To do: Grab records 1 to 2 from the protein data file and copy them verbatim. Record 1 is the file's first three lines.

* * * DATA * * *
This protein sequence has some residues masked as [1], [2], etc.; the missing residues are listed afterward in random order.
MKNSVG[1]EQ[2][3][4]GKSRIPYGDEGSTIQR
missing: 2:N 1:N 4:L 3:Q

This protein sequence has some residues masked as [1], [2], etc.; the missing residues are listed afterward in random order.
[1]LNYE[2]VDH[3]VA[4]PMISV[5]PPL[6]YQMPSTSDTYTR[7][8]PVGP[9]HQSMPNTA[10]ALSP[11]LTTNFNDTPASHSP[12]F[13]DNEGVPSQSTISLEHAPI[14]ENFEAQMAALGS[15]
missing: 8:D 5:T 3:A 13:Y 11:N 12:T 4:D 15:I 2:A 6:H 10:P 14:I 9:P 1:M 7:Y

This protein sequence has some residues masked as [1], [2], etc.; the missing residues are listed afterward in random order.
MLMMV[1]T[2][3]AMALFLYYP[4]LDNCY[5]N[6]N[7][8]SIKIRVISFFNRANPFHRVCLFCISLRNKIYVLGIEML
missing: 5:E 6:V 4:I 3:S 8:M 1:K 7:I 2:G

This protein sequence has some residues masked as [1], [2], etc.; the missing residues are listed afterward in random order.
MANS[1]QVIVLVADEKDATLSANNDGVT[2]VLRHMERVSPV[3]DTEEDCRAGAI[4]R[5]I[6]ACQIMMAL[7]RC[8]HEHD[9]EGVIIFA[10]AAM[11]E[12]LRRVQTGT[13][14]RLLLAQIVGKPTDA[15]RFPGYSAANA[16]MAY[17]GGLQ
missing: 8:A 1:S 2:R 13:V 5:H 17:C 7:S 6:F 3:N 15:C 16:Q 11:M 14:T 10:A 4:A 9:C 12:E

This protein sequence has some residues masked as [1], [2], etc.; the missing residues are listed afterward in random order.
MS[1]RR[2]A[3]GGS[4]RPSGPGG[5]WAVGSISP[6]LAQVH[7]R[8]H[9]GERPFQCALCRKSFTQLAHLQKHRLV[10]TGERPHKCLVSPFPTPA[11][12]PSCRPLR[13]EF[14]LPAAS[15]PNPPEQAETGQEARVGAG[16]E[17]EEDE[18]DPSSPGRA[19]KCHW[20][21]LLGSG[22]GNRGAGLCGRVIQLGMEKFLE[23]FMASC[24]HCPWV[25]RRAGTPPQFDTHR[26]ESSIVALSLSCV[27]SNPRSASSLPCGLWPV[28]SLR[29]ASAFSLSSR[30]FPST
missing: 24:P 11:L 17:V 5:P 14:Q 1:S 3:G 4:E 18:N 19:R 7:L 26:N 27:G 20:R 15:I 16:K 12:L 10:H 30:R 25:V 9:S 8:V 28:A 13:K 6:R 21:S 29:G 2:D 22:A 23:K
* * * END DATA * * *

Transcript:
This protein sequence has some residues masked as [1], [2], etc.; the missing residues are listed afterward in random order.
MKNSVG[1]EQ[2][3][4]GKSRIPYGDEGSTIQR
missing: 2:N 1:N 4:L 3:Q

This protein sequence has some residues masked as [1], [2], etc.; the missing residues are listed afterward in random order.
[1]LNYE[2]VDH[3]VA[4]PMISV[5]PPL[6]YQMPSTSDTYTR[7][8]PVGP[9]HQSMPNTA[10]ALSP[11]LTTNFNDTPASHSP[12]F[13]DNEGVPSQSTISLEHAPI[14]ENFEAQMAALGS[15]
missing: 8:D 5:T 3:A 13:Y 11:N 12:T 4:D 15:I 2:A 6:H 10:P 14:I 9:P 1:M 7:Y